Part of the answer is a mother putting her arm around her daughter over and over again, until she is not able to keep from telling the truth about why she is sad, quiet, or angry.

Part of the answer is a father starting a fun project or taking his son fishing for some one on one time. Enough hours under the hood of a car or on the bank of a river will always bring out desperate truths.

Part of the answer is a grandfather taking his grandchild out for ice cream and simply asking how the other kids treat her at school. For some reason, good grandparents can usually cut straight to the point.

Part of the answer is a teacher doing more than simply telling the bullies to stop. The answer is a warm hand on her pupil’s shoulder, a listening ear, warm words of importance, and then finding a reason for the child to come back the next day, and the next, until that child knows that his presence is cherished.

Part of the answer is a youth director dedicating an entire night to the topic of bullying, and what each child can do when they are the ones being bullied, what to do if they see people being bullied, or what they can change if they realize that they themselves are guilty of bullying others.

And while each of those small parts of the answer are crucial, there is one big part to the answer.

Peers. Classmates. Fellow pupils. Did you know that you each have more power over healing the bullied and the bullies than anyone on earth. More than their parents. More than their religious leaders. More than their teachers. The majority of the answer lies in you, and it’s simple.

The answer is as simple as you having the courage to find the kid who just got bullied and telling her, “don’t listen to those guys. My friends and I are always talking about how awesome you are.”

The answer is as simple as you having the courage to then invite her to sit with you at lunch. And it will take courage.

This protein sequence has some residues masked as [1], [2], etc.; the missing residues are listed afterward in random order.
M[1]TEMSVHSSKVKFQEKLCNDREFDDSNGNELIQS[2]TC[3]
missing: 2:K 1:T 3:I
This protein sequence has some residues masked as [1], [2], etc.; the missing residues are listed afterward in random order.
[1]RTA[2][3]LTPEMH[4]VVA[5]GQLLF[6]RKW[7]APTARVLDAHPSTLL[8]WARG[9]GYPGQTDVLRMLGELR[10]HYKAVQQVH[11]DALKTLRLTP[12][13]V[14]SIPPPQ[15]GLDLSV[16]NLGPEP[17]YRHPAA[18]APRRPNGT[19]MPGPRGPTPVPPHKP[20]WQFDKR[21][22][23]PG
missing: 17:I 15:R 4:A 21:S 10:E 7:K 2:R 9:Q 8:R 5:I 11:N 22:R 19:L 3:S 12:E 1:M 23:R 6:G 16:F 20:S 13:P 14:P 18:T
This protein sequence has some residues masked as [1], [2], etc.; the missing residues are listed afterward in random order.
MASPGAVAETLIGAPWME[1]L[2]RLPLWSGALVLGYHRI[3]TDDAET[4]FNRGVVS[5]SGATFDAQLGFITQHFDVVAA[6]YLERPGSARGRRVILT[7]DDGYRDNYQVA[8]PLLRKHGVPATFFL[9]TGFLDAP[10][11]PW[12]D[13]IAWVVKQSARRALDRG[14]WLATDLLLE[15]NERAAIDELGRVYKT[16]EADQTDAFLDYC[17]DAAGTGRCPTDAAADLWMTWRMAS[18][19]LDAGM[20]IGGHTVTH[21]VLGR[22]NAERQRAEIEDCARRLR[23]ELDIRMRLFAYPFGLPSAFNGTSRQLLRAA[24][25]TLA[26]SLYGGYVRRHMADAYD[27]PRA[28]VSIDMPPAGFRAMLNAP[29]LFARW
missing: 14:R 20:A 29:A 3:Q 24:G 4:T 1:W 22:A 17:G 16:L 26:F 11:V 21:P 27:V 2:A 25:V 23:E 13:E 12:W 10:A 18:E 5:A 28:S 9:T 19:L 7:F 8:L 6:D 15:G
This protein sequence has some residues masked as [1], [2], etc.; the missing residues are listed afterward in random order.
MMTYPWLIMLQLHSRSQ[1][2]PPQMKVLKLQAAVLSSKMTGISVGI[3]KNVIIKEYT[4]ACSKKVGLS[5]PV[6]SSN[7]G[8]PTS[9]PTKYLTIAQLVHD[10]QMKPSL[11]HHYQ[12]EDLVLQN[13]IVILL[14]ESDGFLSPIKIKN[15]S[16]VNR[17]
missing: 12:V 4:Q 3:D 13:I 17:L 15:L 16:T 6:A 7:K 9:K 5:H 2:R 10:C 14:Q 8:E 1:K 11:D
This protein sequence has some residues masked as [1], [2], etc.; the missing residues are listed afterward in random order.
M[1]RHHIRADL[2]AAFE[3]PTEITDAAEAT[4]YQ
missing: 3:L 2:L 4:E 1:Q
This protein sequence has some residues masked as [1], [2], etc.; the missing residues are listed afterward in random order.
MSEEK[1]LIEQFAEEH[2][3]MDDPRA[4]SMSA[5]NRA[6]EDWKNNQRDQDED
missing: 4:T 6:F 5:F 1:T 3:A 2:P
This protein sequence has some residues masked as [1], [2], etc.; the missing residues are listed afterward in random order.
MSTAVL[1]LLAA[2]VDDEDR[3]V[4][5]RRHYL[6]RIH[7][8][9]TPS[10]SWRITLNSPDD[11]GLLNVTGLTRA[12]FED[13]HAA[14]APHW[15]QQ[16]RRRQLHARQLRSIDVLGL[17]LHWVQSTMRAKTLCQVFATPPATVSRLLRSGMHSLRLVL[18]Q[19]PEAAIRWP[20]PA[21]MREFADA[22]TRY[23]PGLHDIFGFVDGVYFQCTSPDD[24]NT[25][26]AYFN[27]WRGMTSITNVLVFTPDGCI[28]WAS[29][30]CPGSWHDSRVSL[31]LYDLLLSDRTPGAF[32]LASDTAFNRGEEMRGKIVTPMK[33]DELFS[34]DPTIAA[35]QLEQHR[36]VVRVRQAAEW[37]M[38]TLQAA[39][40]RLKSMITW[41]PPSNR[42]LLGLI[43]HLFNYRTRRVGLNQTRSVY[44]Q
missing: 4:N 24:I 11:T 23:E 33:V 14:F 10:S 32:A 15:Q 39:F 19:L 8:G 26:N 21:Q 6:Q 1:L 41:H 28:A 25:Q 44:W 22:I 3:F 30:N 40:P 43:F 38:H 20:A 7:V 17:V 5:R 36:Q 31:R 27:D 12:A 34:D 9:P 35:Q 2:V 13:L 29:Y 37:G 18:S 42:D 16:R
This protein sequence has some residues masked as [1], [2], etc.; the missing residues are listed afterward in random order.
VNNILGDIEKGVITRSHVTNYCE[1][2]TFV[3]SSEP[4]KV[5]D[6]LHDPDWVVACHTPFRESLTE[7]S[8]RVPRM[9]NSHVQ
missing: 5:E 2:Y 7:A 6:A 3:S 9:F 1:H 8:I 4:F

The answer is as simple as you having the courage to find the bully, and in private telling him that you don’t understand why he’s doing that, because you always thought he was a bigger person than that.

The answer is as simple as you having the courage to find the bully, and in private ask her if she’s had a rough day. Care about her. Tell her you were wondering because of the way she was treating your classmate, and you feel she may be misunderstood. You will be amazed what you will learn.

The answer is as simple as you having the courage to find the boy who just got shoved or tripped and asking him if there is anything you can do to help him. You see, just knowing that you care will plant seeds for his own courage to blossom.

The answer is as simple as you.

The answer is as simple  as you having the courage.

Do you have courage like that? I hope so. I don’t want to see any more kids die.

What it really all boils down to is that the answer is as simple as love. Repeated, and constant love…


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Dan Pearce is an American-born author, app developer, photographer, and artist. This blog, Single Dad Laughing, is what he's most known for, with more than 2 million daily subscribers as of 2017. Pearce writes mostly humorous and introspective works, as well as his musings which span from fatherhood, to dating, to life, to the people and dynamics of society. Single Dad Laughing is much more than a blog. It's an incredible community of people just being real and awesome together!